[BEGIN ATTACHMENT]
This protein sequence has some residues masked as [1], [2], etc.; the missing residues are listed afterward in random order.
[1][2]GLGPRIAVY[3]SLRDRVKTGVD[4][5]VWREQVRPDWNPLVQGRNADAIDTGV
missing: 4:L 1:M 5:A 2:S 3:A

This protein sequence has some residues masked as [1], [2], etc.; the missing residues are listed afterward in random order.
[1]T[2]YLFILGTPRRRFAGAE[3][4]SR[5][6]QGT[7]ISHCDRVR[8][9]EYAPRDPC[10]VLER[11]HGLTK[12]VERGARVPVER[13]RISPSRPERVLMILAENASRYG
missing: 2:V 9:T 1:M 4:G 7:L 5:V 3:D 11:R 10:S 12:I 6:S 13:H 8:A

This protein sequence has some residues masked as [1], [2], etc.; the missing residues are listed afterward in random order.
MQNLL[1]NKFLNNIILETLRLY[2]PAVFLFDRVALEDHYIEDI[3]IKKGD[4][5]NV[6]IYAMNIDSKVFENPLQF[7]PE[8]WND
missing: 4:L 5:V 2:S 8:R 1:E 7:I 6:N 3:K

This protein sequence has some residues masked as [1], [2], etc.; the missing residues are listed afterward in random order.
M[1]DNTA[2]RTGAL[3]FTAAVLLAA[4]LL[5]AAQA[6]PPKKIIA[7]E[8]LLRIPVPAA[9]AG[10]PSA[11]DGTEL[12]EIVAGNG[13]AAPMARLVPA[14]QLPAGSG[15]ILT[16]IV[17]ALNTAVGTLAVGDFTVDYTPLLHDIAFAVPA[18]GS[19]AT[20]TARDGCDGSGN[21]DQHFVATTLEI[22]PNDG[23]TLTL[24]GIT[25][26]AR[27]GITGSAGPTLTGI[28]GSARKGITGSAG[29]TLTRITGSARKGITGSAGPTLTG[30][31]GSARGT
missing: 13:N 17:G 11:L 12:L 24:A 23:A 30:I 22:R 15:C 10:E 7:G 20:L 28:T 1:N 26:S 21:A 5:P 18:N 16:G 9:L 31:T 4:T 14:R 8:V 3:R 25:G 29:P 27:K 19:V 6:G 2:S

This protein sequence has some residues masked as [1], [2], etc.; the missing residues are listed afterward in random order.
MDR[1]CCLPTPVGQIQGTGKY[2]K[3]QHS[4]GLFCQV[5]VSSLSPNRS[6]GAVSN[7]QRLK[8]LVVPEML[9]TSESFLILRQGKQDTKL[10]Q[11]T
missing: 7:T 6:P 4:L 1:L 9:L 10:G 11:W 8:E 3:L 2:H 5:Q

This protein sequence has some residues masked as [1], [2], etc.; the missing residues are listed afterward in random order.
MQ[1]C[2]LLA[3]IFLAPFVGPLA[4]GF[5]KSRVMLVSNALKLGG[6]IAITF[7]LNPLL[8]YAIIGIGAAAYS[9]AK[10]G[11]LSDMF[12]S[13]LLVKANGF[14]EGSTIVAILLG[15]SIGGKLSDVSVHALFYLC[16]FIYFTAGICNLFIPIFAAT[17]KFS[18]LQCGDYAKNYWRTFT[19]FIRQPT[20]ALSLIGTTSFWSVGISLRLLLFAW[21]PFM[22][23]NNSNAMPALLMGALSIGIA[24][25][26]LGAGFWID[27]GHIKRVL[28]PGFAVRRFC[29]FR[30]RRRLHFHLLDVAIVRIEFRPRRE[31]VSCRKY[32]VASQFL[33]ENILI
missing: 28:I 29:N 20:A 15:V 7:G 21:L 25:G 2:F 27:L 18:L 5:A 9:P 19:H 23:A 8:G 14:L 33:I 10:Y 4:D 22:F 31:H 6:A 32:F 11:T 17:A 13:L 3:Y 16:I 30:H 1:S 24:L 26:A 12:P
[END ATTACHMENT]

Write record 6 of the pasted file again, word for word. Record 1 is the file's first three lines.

This protein sequence has some residues masked as [1], [2], etc.; the missing residues are listed afterward in random order.
MQ[1]C[2]LLA[3]IFLAPFVGPLA[4]GF[5]KSRVMLVSNALKLGG[6]IAITF[7]LNPLL[8]YAIIGIGAAAYS[9]AK[10]G[11]LSDMF[12]S[13]LLVKANGF[14]EGSTIVAILLG[15]SIGGKLSDVSVHALFYLC[16]FIYFTAGICNLFIPIFAAT[17]KFS[18]LQCGDYAKNYWRTFT[19]FIRQPT[20]ALSLIGTTSFWSVGISLRLLLFAW[21]PFM[22][23]NNSNAMPALLMGALSIGIA[24][25][26]LGAGFWID[27]GHIKRVL[28]PGFAVRRFC[29]FR[30]RRRLHFHLLDVAIVRIEFRPRRE[31]VSCRKY[32]VASQFL[33]ENILI
missing: 28:I 29:N 20:A 15:V 7:G 21:L 25:G 2:F 27:L 18:L 5:A 9:P 19:H 23:A 8:G 14:L 33:I 10:Y 4:D 22:F 31:H 6:A 32:F 11:T 17:A 13:L 3:Y 16:I 30:H 1:S 24:L 26:A 12:P